A new study to further extend the evidence base as to whether emissions from modern well run Municipal Waste Incinerators affect human health has been approved by the Health Protection Agency
The HPA's current position that well run and regulated modern Municipal Waste Incinerators (MWIs) are not a significant risk to public health remains valid, but the study is being carried out to extend the evidence base and to provide further information to the public on this subject.
The HPA will be funding the Small Area Health Statistics Unit, Imperial College London, and the Environmental Research Group, King's College London, both part of the MRC-HPA Centre for Environment and Health, to carry out the study.
For a distance of up to 10-15 kilometres from MWIs operating in England and Wales, scientists will research whether there is a potential link between the emissions from MWIs and health outcomes, including: low birth weight, still births and infant deaths.
Researchers will also investigate any possible link between MWI emissions and babies born with congenital anomalies, such as cleft palate and spina bifida, in areas where good quality data is available.
HPA chief executive Justin McCracken said: "It is important to stress that our current position on the potential health effects of well run and regulated modern Municipal Waste Incinerators remains valid. This is that while it is not possible to rule out adverse health effects from modern, well-regulated municipal waste incinerators with complete certainty, any potential damage to the health of those living close-by is likely to be very small, if detectable. This view is based on detailed assessments of the effects of air pollutants on health and on the fact that modern and well-managed municipal waste incinerators make only a very small contribution to local concentrations of air pollutants.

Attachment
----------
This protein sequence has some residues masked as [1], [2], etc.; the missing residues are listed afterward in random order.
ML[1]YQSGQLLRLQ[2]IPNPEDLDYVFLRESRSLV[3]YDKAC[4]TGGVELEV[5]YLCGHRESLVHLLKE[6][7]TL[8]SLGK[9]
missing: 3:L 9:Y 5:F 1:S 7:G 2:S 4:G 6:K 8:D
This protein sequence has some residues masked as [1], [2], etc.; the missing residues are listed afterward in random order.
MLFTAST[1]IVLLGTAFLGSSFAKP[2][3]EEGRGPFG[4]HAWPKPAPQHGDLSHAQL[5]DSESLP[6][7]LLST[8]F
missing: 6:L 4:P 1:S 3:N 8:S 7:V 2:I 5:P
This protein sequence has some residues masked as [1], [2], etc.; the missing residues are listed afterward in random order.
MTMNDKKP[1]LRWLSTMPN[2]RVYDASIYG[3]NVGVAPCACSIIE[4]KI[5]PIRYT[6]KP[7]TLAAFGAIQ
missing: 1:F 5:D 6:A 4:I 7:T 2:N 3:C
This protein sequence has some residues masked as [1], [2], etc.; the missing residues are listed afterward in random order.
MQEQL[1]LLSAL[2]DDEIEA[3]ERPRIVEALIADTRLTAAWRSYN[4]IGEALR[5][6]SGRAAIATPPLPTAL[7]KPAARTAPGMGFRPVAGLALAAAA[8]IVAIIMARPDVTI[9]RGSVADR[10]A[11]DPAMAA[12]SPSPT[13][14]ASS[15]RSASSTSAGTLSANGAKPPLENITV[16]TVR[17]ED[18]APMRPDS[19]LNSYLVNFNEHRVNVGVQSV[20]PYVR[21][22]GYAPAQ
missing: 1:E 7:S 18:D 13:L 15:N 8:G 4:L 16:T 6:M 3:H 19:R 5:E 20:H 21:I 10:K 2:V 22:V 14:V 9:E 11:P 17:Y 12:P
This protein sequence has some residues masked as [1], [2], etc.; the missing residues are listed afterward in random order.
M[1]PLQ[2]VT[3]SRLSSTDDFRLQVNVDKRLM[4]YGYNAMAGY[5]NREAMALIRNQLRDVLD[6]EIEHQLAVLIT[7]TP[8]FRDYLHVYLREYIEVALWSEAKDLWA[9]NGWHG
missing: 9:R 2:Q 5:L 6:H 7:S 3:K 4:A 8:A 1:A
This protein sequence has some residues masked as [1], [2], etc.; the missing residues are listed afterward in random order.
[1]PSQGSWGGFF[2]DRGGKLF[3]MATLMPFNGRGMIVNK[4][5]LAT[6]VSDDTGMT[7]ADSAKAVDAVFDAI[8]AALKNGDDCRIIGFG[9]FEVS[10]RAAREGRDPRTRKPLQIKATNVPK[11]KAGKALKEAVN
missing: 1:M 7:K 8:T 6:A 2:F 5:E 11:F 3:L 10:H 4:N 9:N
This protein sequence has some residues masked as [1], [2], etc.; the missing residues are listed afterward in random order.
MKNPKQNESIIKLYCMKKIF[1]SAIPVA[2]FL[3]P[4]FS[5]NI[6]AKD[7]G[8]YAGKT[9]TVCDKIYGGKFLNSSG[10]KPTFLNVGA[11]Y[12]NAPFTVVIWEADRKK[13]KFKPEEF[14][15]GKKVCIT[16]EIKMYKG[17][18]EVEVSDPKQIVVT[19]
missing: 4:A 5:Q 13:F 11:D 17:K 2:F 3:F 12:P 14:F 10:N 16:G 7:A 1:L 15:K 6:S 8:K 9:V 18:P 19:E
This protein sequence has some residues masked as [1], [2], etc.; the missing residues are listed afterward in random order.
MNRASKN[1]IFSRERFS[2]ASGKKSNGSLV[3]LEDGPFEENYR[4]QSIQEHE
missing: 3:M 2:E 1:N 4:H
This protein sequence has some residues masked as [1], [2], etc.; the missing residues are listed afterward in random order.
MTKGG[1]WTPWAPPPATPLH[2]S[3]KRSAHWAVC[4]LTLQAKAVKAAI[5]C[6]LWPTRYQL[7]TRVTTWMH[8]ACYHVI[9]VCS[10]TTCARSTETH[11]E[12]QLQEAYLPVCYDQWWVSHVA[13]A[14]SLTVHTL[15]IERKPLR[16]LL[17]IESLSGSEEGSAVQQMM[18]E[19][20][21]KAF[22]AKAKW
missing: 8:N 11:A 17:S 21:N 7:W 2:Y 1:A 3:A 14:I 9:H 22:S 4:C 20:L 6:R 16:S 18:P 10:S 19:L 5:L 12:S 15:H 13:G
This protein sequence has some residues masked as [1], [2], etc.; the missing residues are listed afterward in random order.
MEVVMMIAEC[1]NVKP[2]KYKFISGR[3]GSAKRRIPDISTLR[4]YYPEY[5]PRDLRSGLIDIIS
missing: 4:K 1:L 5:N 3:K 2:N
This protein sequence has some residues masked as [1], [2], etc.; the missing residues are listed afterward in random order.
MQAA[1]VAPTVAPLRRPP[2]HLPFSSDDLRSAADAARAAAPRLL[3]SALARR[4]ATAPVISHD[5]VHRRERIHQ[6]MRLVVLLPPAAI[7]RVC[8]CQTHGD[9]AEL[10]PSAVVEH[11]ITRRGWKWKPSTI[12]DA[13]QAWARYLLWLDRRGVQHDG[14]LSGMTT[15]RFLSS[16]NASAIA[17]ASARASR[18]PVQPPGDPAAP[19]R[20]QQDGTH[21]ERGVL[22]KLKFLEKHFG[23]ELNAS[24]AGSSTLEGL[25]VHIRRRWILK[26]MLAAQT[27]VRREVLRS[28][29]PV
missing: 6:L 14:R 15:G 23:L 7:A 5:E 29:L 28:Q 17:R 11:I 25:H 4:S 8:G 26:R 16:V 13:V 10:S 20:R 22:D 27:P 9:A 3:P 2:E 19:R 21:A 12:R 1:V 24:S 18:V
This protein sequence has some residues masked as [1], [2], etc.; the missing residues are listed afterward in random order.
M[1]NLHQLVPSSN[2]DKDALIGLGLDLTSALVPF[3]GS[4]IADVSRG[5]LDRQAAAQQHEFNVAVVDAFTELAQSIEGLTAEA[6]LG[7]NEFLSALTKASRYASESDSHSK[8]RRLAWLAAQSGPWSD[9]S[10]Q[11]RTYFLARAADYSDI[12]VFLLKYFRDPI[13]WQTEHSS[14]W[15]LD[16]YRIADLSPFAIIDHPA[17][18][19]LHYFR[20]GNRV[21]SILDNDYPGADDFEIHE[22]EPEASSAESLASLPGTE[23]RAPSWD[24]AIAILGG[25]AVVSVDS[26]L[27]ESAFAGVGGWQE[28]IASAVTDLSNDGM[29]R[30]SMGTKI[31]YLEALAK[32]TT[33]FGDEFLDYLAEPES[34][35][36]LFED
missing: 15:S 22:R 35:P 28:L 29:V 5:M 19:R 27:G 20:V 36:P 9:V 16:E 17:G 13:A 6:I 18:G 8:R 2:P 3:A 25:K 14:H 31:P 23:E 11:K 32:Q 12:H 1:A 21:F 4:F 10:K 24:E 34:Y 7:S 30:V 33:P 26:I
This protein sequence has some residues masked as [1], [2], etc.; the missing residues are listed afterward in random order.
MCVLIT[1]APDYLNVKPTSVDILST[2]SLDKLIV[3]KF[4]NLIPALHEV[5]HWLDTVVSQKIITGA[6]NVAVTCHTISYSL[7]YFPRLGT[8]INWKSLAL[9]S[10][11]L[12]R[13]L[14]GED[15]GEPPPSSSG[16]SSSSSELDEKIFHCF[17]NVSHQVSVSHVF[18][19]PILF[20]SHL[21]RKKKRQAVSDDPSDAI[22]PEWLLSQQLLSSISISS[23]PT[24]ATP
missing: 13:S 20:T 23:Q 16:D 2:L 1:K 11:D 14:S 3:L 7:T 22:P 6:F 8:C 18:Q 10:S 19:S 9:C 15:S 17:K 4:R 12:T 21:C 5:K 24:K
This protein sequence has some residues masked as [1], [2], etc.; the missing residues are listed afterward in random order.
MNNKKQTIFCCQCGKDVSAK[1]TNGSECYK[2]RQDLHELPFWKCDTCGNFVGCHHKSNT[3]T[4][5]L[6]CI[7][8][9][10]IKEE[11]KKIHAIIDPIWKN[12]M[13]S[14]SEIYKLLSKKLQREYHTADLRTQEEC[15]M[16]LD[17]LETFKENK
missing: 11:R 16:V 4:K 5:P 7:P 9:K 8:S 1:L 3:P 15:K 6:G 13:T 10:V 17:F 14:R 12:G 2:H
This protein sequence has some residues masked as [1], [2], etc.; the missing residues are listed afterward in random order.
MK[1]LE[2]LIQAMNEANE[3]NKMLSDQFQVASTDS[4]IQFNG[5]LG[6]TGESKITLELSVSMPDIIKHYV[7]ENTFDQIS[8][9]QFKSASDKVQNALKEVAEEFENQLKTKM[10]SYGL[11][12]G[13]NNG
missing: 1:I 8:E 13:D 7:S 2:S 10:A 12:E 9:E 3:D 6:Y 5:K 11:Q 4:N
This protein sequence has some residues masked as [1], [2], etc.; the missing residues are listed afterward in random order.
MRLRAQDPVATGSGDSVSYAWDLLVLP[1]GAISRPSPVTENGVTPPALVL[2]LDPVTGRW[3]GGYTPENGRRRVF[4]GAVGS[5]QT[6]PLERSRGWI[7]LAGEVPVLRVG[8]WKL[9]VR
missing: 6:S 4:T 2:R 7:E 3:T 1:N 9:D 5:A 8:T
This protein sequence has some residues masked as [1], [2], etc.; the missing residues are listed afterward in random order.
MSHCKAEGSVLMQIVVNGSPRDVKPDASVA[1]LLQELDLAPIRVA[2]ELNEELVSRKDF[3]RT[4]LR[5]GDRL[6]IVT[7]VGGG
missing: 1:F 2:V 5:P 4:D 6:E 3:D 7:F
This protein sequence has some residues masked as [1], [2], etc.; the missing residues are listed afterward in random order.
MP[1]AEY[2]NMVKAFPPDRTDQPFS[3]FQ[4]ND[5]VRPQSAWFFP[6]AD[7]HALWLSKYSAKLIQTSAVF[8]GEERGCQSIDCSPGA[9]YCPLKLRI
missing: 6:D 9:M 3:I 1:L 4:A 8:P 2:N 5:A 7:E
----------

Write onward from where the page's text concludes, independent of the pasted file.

"However, we recognise that there are public concerns about this issue and this study will provide valuable new evidence. HPA continually seeks to review and extend the evidence base on which it bases its advice. We are therefore delighted to support this new study with researchers from the MRC-HPA Centre for Environment and Health."
UK waste management company, Viridor, commented on an announcement: "The science on this issue is reassuring," said, Dan Cooke, Viridor's external affairs manager. "As the Health Protection Agency made clear in 2011 and has again restated, modern, well run and regulated energy from waste facilities make only a small contribution to local concentrations of air pollutants and therefore do not pose a significant risk to human health.
"With energy from waste a key component of UK sustainable waste management, it is right to both continually assess evidence-based research from around the globe in addition to refreshing UK studies to offer further reassurance to government, regulators and communities. The scientific basis of this proposed project is sensible and Viridor is fully supportive of such robust studies.
"UK waste policies clearly identify the need for essential new recycling and recovery infrastructure and waste planning policy continues to recognise this need. The proposed research should therefore have no impact on development proposals across the UK.